Decided to binge-watch all of Underverse so far and it’s even more magical than I remembered it being :’) I still get that hyped-want-to-scream feeling in my chest with every episode :D Definitely want to draw something for the Underversary, just not sure what yet…
Dorothy Day, one of the most important American Catholic leaders of the 20th century, had an unexpected past. Her early years included a bohemian lifestyle in New York, an abortion, and a child born out of wedlock. She later co-founded the Catholic Worker Movement, a pacifist, faith-based movement for social change that still exists today. Day led the Catholic Worker Movement from its beginnings in the Great Depression through the Vietnam War era. Day fed thousands of people, wrote newspaper columns, novels and plays, was arrested several times in protests, chain-smoked for years, and at times lived on farms as part of an agrarian, back-to-the-land strand of the Catholic Worker movement. She died in 1980 and is now a candidate for sainthood in the Church.
A new biography that illuminates Day’s activism and her complex personal life comes from someone who knows both well. Writer Kate Hennessy is Day’s youngest granddaughter, and she relied on family letters and diaries, interviews, and her own memories for her new book, Dorothy Day: The World Will be Saved by Beauty.
How much does your personal style matter if you want to become an animator (or storyboard artist) - and how much should and can you be able to adapt?
Hi Anon–your personal style matters a bit, but your ability to adapt to other styles is very important! I can only speak from my own experiences, but hopefully they help…
Every artist tends to have their strengths and weaknesses–in storyboarding maybe someone excels in action-packed sequences, and maybe another person excels in writing super hilarious scenes, and maybe another is great at grand, cinematic boarding. Some people can do all of it, and those people are amazing!!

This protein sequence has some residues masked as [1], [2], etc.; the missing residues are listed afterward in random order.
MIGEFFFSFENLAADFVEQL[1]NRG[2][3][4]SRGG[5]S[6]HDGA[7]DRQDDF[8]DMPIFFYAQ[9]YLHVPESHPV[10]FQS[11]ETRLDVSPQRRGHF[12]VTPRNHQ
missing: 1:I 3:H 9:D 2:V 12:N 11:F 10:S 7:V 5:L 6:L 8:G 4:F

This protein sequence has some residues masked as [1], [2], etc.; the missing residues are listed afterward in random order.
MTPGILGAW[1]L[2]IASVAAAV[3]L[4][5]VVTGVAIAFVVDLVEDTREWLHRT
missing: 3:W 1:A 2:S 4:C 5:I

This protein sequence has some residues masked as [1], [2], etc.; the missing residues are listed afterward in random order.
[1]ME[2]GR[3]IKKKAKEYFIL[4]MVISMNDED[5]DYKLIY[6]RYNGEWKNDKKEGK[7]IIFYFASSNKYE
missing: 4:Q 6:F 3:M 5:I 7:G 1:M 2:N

But I’d say if your personal style is more of an action-packed “Avatar” style, you’re going to be more helpful on an action show than, say, a preschool show. Or if you’re really good at cinematic boards, maybe a super ‘toony, flat show wouldn’t be in your wheelhouse.
If you’re able to adapt between all genres of animation (from action to comedy to pre-school), you will be very valuable as a storyboard artist. Be one of those people who can do all of it.
Also, sometimes your writing style matters as much as your drawing style. I work on a board-driven show, which means storyboard artists get to visually interpret the outline that the writers provide and also have the freedom to add gags, dialog and other story-related ideas, if they feel the ideas plus the story. So on our show, it’s more important that you can “write” in the style of the show than draw in the style. Sometimes in the boards Star doesn’t get drawn on-model, but that doesn’t matter if the stories are well-written. Plus, we have a great team of revisionists that help get our drawings on-model and ready to ship overseas, thanks revisionists!!
There were countless Princess Leia posters at the march today, young girls walking around in her iconic buns. I think this is the importance of film. Because if a character stands among protesters at a march of resistance and unity and hope, it means something. Art has power and we need it now more than ever, I just wish Carrie Fisher could see all she’s inspired.
reblog this if you’re okay with your mutuals/followers tagging you in their posts/things they think you would enjoy and put what tag(s) you track as well as any specific things you’d like to be tagged in in the tags of this post
love can really save people, and i’m not talking about romantic love. i’m talking about platonic, wholesome, unselfish love that demands nothing in return other than that person’s safety, happiness, and well-being. love for the sake of love. i think this kind of love is wonderful.